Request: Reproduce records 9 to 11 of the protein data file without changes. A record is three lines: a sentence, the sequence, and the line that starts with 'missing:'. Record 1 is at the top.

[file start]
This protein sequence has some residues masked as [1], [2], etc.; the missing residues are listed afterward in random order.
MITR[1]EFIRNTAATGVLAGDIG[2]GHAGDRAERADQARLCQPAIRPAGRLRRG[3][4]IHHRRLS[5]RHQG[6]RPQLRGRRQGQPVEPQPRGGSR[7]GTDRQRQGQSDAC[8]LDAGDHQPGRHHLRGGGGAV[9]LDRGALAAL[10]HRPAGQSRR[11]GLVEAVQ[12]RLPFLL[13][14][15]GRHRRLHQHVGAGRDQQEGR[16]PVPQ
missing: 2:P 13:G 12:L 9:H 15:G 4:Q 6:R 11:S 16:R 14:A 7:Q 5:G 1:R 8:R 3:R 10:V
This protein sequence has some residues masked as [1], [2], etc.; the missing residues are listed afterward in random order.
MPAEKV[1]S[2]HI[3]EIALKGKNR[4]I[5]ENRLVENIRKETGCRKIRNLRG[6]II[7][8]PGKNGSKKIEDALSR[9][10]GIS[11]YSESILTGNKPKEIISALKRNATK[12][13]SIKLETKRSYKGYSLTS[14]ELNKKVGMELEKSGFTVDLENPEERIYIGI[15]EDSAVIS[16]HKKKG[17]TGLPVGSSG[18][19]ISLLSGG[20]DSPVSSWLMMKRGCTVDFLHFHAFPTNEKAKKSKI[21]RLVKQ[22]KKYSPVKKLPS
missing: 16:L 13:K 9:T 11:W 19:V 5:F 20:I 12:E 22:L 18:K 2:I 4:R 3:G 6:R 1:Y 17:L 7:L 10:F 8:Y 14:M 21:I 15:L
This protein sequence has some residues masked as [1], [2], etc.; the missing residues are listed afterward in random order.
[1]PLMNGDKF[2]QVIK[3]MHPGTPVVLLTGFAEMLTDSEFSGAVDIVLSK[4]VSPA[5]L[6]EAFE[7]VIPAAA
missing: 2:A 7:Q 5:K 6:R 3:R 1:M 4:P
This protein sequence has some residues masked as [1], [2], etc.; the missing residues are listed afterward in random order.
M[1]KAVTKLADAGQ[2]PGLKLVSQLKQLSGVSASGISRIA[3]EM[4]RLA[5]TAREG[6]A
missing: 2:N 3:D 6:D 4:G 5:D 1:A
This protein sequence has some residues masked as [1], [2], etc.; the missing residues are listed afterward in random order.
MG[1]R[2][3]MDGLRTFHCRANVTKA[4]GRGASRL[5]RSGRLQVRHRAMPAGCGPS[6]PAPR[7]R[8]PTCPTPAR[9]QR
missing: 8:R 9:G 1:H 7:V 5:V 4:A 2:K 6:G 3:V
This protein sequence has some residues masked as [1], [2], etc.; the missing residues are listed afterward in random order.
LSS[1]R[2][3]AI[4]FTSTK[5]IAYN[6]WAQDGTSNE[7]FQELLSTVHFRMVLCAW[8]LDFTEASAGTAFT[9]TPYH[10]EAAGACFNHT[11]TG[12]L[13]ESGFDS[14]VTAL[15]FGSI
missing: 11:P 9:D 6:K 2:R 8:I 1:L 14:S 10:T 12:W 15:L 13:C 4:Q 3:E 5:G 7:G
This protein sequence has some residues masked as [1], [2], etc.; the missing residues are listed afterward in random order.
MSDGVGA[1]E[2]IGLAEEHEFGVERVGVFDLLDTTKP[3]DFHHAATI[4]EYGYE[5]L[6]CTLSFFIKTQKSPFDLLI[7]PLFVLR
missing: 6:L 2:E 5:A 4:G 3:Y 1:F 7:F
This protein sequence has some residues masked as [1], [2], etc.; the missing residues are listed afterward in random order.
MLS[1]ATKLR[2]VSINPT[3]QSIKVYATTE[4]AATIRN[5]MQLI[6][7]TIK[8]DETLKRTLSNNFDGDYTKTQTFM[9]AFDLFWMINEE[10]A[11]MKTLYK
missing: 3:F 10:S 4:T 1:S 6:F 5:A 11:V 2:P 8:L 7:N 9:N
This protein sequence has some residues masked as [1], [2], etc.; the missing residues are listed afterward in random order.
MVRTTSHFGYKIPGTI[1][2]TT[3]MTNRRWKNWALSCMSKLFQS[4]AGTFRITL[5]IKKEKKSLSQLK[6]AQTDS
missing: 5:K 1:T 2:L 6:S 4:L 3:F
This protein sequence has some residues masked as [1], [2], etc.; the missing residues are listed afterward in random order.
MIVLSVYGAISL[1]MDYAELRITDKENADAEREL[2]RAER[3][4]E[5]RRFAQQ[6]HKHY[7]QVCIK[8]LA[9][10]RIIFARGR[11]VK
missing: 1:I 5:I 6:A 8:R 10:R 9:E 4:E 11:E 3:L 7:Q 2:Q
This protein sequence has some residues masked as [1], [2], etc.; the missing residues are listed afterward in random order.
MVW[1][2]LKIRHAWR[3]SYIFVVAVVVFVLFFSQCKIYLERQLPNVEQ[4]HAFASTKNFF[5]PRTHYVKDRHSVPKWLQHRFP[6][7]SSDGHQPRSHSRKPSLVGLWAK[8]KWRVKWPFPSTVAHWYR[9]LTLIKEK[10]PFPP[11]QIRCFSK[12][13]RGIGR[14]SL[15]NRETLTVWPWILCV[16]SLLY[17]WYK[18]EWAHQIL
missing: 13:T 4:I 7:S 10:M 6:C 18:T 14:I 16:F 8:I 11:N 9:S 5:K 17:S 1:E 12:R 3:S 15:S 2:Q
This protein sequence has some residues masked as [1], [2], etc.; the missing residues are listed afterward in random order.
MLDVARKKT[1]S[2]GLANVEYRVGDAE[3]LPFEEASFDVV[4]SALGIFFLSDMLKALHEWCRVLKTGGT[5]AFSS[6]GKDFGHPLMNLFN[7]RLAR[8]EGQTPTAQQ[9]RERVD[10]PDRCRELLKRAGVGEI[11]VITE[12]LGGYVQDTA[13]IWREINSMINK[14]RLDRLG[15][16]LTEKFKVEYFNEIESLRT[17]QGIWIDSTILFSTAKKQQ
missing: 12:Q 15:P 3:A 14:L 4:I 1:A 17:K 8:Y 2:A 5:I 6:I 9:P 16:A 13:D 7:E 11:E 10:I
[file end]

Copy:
This protein sequence has some residues masked as [1], [2], etc.; the missing residues are listed afterward in random order.
MVRTTSHFGYKIPGTI[1][2]TT[3]MTNRRWKNWALSCMSKLFQS[4]AGTFRITL[5]IKKEKKSLSQLK[6]AQTDS
missing: 5:K 1:T 2:L 6:S 4:L 3:F
This protein sequence has some residues masked as [1], [2], etc.; the missing residues are listed afterward in random order.
MIVLSVYGAISL[1]MDYAELRITDKENADAEREL[2]RAER[3][4]E[5]RRFAQQ[6]HKHY[7]QVCIK[8]LA[9][10]RIIFARGR[11]VK
missing: 1:I 5:I 6:A 8:R 10:R 9:E 4:E 11:E 3:L 7:Q 2:Q
This protein sequence has some residues masked as [1], [2], etc.; the missing residues are listed afterward in random order.
MVW[1][2]LKIRHAWR[3]SYIFVVAVVVFVLFFSQCKIYLERQLPNVEQ[4]HAFASTKNFF[5]PRTHYVKDRHSVPKWLQHRFP[6][7]SSDGHQPRSHSRKPSLVGLWAK[8]KWRVKWPFPSTVAHWYR[9]LTLIKEK[10]PFPP[11]QIRCFSK[12][13]RGIGR[14]SL[15]NRETLTVWPWILCV[16]SLLY[17]WYK[18]EWAHQIL
missing: 13:T 4:I 7:S 10:M 6:C 18:T 14:I 16:F 8:I 11:N 9:S 5:K 17:S 1:E 12:R 3:S 15:S 2:Q